Oregonians facing smoky skies due to wildfires went looking this weekend for inexpensive ways to remove harmful smoke and pollutants that had crept inside their homes.
Many returned empty-handed. Home Depot had a run on its air purifiers and shelves in many smoke-laden areas still needed to be restocked Monday.
Smoky air, which can travel miles from a fire, is expected to linger in Oregon and Southwest Washington through at least Thursday, according to the Oregon Department of Environmental Quality.
But don’t worry.
The Oregon Health Authority, U.S. Environmental Protection Agency (EPA) and other experts recommend these DIY ways to improve indoor air now:
Make sure all windows and doors are shut. Use weather sealing or even masking tape to cover gaps. Place damp towels under doors or in other crevices where polluted air might leak in.
Stay as long as you can in a room with the fewest windows and no fireplace or ventilation ducts that connect to the outside, and keep an air purifier running constantly here, says Consumer Reports.
Avoid indoor activities that increase indoor pollution, like smoking, burning candles and using a gas stove. Refrain from doing activities that stir up dust already inside your home. Limit vacuuming unless your vacuum has a high efficiency particulate air (HEPA) filter.
Harry Vanderpool of Salem says that any device that pumps air out of the house draws an equal amount of smoky air back into the house
When it’s smoky outside, don’t run the clothes dryer – “Hang up clothes to dry,” he says. Also don’t turn on range hoods fans or bathroom exhaust fans. “The air is too dry already,” he says. “Steamy air from a shower can help.”
Lakin Norton of Pyramid Heating + Cooling in Portland thinks running an exhaust fan for a shower “is fine, but you do not want to run it in excess.”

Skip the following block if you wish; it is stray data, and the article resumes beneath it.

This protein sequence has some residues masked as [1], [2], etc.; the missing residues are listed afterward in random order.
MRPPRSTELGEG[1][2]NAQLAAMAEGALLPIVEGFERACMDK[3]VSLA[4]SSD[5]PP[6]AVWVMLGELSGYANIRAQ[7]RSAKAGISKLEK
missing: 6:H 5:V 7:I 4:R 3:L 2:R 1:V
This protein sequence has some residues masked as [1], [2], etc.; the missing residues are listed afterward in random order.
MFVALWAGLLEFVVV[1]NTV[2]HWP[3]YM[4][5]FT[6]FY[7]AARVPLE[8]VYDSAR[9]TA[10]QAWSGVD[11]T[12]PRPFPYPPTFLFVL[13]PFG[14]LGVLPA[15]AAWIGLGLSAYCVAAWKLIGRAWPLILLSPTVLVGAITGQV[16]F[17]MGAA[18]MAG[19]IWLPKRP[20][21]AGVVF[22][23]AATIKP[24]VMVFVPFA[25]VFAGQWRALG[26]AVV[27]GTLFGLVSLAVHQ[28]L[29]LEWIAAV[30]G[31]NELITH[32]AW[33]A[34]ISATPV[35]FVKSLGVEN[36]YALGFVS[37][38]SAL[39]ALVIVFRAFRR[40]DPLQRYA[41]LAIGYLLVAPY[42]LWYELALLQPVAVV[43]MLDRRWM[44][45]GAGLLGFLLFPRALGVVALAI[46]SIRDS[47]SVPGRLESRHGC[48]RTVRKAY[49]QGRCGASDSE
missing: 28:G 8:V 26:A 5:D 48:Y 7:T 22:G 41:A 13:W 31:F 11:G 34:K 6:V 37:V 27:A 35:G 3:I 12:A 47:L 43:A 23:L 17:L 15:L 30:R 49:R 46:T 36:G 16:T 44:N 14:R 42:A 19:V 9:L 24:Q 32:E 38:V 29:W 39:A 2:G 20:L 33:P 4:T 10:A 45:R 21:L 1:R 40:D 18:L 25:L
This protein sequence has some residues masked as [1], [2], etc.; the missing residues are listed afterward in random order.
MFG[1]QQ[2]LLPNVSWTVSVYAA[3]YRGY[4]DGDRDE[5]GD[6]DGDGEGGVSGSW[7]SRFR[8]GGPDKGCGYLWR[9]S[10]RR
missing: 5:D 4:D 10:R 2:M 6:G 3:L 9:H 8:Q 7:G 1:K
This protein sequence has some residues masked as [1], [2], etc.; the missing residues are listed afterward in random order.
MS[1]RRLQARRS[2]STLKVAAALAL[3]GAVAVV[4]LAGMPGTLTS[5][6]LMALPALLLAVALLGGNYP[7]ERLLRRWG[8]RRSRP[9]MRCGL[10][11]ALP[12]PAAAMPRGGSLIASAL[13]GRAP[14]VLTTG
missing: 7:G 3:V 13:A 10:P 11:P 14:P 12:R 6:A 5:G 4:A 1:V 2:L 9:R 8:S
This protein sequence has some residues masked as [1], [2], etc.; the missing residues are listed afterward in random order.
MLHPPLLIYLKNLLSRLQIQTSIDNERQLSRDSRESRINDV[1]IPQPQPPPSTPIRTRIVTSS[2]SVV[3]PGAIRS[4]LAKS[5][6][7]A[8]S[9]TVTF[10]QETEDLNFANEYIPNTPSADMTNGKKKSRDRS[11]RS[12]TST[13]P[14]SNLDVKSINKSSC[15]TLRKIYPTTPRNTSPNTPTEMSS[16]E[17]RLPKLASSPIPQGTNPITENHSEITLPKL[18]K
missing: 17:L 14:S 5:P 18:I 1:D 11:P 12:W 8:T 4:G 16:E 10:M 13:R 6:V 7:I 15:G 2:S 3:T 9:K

She says some people might think to run the fan to exhaust the smoky air, but that will cause negative pressure in the house, which means your house will try to pull air in from wherever it can such as cracks in windows, doors or floors.
“You can also boil a pot of water on the stove or have a humidifier going to help with the smoke,” Norton adds. “Many people have been putting essential oils in for smell but I would advise against that as they further pollute the air and release VOCs” or Volatile organic compounds.
Check your heating filters daily due to the amount of wildfire smoke. You will need to change or clean them more often than the recommended two or three times a year. Once a filter is full, it no longer traps particulates, says Consumer Reports.
Make sure you have the right size filter to ensure that as many particulates as possible are being filtered and they are not going around the filter. Have backup filters ready.
Health experts and others recommend using only HEPA filters, which use a fan to force air through a fine mesh to trap particles in indoor heating, ventilation, cooling and air purification…